A very Happy belated New Year to you. If you’re reading for the first time then you are very welcome! Over 10,000 busy teachers visited last year from countries all over the world. Hopefully, you found something useful. Anyway, to kick off this year, here are 5 things you can try tomorrow.
Vocab Sheet/Knowledge Organiser Dice Quiz
Some schools have vocabulary sheets, some have knowledge organisers. Get some 12 sided dice and set 12 chunks/items for students to test each other. They need to produce the Spanish for this activity to be most effective. Students test each other on 5 things. My year 8s are working through a foods topic so the phrases they were testing each other on primarily concerned restaurants.
- 3pts – perfect recall without help.
- 2pts – needed sheet to prompt
- 1pts – needed sheet but not correct
- 0pts – silent response
Harvey rolls dice, rolling a 9. He looks at the screen. His partner Lewis has to do task 9. Lewis reads task 9. “Order a dessert”. Lewis consults his vocabulary sheet and says “quiero un helado de chocolate”. Lewis has achieved 2 points. He then rolls the dice for Harvey.
Double chance to win bingo
Students divide a mini-whiteboard into 6. They put three adjectives and three nouns into the spaces. This worked best with school subjects and opinions. Bingo was one of the go-to games for my German teacher in year 7. I find doing it this way forces learners to listen to more of what you say. I guess you could do it with 9 squares and alter the verb too. The Year 7s loved it this week.
me gusta la geografia porque es útil
Using a writing frame, put a sentence from it on a mini-whiteboard. Learners have 10 opportunities to defuse the bomb or a set time limit using this website. Very simple guessing game but actually allows you to check their pronunciation of the target structures. Make it more interesting by having the first person pick the next person, who picks the next person. Or use a random name generator.
This was sold to me a year or so ago as a way to “dramatically reduce your marking load”. This idea from a history teacher was that you went around the class adding comments to kids work such as “how could you develop this point further?”. The kid then had to respond instantly. In humanities subjects I can see it being effective. I came up with a variation recently designed to help a class that are not particularly confident speakers.. Here’s how it works:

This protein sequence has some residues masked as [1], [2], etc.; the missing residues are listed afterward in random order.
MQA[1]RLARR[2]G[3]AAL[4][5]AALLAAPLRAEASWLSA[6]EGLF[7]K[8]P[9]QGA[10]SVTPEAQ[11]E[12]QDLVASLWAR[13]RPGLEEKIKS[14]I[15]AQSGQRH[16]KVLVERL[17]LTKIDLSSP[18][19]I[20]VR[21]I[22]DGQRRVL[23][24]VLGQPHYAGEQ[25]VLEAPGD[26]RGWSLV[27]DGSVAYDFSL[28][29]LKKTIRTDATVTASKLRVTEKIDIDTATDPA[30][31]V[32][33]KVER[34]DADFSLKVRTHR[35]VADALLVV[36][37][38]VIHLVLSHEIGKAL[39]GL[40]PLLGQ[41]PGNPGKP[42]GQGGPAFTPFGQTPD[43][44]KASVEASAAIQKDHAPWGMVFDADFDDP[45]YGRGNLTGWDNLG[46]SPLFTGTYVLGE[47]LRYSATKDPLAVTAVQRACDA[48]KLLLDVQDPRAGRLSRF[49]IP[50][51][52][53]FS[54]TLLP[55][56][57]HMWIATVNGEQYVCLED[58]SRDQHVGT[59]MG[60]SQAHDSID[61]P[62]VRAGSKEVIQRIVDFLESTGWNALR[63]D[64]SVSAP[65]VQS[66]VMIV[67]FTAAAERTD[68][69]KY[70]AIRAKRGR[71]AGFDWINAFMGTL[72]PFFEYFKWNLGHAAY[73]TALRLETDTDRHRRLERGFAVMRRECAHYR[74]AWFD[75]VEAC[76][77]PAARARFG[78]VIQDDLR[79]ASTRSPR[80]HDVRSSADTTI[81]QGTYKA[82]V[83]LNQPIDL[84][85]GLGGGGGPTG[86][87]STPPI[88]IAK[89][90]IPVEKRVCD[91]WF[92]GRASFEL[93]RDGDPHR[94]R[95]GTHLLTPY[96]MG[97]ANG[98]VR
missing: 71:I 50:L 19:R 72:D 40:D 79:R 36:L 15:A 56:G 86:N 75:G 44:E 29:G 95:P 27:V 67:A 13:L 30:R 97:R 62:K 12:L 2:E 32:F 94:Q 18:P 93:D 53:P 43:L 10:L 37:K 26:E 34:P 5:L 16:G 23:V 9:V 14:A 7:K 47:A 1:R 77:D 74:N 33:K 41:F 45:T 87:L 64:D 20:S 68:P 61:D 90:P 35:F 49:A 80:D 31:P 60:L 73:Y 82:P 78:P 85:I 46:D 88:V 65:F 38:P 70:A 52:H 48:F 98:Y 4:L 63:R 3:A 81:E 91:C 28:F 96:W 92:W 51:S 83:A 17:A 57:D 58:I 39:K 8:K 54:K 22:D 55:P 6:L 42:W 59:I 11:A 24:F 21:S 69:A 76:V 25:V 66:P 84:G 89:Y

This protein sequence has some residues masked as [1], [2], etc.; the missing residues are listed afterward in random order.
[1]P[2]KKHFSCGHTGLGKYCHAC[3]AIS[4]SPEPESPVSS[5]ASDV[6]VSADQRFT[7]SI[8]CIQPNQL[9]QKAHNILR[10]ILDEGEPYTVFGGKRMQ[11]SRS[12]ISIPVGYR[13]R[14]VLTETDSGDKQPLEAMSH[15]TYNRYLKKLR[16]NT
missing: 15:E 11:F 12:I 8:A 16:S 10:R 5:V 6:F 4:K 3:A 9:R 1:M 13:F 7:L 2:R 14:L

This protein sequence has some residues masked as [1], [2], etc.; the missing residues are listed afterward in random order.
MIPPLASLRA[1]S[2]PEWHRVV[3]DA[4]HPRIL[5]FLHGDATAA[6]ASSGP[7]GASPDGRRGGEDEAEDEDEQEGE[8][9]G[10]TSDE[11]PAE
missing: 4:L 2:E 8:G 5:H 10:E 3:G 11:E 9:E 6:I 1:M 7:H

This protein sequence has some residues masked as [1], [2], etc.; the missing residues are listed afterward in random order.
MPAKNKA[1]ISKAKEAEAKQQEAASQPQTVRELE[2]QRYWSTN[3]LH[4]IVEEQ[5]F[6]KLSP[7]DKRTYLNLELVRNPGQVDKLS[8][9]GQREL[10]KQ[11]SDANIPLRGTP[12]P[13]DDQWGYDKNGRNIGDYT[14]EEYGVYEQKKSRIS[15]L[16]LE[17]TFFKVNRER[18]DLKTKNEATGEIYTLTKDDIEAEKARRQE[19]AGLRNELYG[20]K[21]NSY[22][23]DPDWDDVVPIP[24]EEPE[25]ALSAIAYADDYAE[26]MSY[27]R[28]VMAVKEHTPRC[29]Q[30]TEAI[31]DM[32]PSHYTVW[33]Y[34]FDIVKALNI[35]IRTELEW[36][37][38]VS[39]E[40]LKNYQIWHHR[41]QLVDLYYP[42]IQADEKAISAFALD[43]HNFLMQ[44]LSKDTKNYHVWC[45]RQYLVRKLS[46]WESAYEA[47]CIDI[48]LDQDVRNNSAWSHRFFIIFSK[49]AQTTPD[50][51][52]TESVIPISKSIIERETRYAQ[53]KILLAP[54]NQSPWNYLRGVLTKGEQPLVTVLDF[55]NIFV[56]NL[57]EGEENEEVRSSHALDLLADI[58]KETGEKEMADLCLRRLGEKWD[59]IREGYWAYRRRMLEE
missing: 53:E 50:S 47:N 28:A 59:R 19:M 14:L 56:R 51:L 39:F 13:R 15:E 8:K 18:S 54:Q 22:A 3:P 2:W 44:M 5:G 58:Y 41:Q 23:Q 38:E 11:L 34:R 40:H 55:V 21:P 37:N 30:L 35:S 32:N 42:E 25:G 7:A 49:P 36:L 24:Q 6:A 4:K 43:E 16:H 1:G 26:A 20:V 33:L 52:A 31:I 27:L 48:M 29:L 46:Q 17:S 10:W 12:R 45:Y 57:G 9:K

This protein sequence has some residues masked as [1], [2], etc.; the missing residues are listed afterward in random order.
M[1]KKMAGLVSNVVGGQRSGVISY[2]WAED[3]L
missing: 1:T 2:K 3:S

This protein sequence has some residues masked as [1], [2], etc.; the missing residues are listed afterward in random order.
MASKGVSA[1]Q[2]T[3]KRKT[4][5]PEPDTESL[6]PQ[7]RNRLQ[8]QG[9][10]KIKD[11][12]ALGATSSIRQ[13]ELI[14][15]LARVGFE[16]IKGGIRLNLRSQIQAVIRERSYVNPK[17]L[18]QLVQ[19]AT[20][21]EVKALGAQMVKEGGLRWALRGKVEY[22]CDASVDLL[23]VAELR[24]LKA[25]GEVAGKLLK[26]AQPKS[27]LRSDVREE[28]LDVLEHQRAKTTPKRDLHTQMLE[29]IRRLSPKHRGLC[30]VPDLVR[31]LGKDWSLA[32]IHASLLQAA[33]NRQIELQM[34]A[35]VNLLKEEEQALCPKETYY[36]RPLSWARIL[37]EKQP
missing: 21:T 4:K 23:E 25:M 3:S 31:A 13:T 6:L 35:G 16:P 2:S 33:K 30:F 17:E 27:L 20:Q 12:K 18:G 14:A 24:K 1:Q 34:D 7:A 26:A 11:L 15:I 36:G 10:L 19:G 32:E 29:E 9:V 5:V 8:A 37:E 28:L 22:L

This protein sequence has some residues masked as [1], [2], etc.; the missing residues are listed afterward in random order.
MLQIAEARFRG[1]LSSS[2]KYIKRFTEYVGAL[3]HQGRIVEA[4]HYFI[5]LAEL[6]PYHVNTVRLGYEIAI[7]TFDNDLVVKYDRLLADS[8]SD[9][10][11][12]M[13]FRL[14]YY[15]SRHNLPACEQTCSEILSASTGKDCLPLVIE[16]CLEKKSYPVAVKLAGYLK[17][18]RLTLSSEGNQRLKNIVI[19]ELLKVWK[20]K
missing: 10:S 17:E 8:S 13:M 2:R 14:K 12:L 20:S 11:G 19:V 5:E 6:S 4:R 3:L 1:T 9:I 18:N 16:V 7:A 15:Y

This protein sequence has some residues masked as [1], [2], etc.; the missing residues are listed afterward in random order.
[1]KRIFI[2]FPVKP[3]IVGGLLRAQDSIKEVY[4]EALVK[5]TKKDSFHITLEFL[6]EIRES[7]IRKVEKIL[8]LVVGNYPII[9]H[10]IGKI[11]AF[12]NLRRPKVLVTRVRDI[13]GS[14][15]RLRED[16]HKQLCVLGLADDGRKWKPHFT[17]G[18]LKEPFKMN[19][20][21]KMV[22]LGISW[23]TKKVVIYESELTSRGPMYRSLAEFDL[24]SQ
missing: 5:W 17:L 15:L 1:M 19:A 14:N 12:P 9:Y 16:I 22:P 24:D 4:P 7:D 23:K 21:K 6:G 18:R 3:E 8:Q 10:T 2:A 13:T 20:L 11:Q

- Find a text in TL (textbooks are great for this).
- Work student by student having them read out the text – no prior preparation.
- With each student write a quick note in their book on their speaking. Here are a few examples:
- 15/1 Speaking: “superb today – no issues.”
- 15/1 Speaking: “check words with LL otherwise fine.”
- 15/1 Speaking: “check words with “CE.”
- 15/1 Speaking: “pronunciation fine, now try to sound more confident.”
- If you feel that they need to respond in some way, write out a series of words containing the target sound and work through them with the student. Or get them to redo the line.
Students seemed motivated by it and seem more confident as a result. As a teacher, it is quick simple feedback and if a response is needed then you can do one very quickly! It takes very little time to do a whole class.
This is a really simple warm-up activity prior to a recorded listening on a similar topic. Recently year 8 working through the food topic and have arrived at restaurant situations. This one was a bit of a “off the cuff” thing. Read out a sentence. Students have to listen carefully and decide if it is “sense” or “nonsense” based on vocabulary they have covered recently.
- De primer plato quiero una tortilla española con helado de chocolate.
- De segundo plato quiero una sopa de manzana.
- De segundo plato quiero un filete con patatas fritas.
- Por la mañana juego al fútbol con mis amigos
- A las dos de la noche juego al baloncesto
- me gusta el inglés porque es interesante
- No me gusta el teatro porque es divertido
The possibilities are endless.